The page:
Since 2009, the U.S. stock market has become one of the hottest plays. Investors have poured in money and have reaped the rewards. In the last five years, many stocks have doubled or more. Looking at all this, one must really question if the stock market can go at this pace for a long period of time.
If you look back, you will notice that whenever there has been too much bullish sentiment, the stock market usually comes down. As it stands, we see stock advisors calling for 2014 to be a year similar to 2013 when the stock market increased significantly.
I don’t agree with the mainstream opinion. I have said this before in these pages: the stock market will most likely not show as robust a performance this year as it did last year—and it may even fall as we head further into the year.
For the stock market to continue to increase, you want to see momentum on the side of the buyers. When I look at the charts, I see nothing but indecision and exhaustion. It appears investors are struggling to take the prices higher. Look at the chart below. I will use the sell-off we saw in January and early February as an example.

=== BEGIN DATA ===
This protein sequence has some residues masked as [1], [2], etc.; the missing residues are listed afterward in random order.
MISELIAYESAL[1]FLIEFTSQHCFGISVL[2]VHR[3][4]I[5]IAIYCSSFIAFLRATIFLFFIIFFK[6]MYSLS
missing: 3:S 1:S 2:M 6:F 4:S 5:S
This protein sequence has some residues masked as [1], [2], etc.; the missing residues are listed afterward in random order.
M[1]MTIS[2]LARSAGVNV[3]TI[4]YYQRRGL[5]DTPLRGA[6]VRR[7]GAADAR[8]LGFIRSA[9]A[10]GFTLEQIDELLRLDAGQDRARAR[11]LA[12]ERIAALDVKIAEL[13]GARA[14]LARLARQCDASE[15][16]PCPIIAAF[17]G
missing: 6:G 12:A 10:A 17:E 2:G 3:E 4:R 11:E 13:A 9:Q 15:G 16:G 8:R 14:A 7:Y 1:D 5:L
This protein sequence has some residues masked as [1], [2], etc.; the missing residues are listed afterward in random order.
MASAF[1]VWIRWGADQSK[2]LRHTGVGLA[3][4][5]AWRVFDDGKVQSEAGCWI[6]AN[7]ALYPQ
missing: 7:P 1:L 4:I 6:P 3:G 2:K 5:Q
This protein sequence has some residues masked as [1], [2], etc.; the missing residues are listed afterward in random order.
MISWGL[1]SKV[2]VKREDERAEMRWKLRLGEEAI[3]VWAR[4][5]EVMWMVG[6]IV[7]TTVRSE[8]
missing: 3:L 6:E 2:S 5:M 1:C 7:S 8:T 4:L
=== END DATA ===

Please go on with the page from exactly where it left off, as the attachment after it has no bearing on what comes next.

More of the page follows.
Chart courtesy of www.StockCharts.com
One of the indicators of a healthy stock market that I look at is how many days it takes to get back to or break above the market’s previous highs after a sell-off. If the market moves slowly, then you can judge it as not as strong. If it goes back up quickly, then the opposite is true—the market is strong.
Going back to the chart above, between January 23 and February 3, the stock market (represented by the S&P 500) declined by more than five percent. This decline occurred in seven trading days.
To recover from the decline, the stock market took 13 days, and it didn’t really make a clear high until the 19th day. Simple math will tell you it took almost twice as many days to recover from the decline and almost three times as many days to form a clear high.
What all of this essentially means is that the excitement factor isn’t there. In a healthy market, you want to see strong buying come in after pullbacks. In 2012 and 2013, we saw this; going into the New Year, that wasn’t the case anymore, which is where we stand at now.
In markets like these, investors have to be careful about what they are doing; it’s just going to take longer for an investor’s portfolio to recover if they get stuck when stock markets are in pullback mode. In these times, for those with a little more experience, stock picking can help grow your portfolio rather than buying the broader market through exchange-traded funds (ETFs).
This article How to Boost Your Profits in This Exhausted Market was originally published at Daily Gains Letter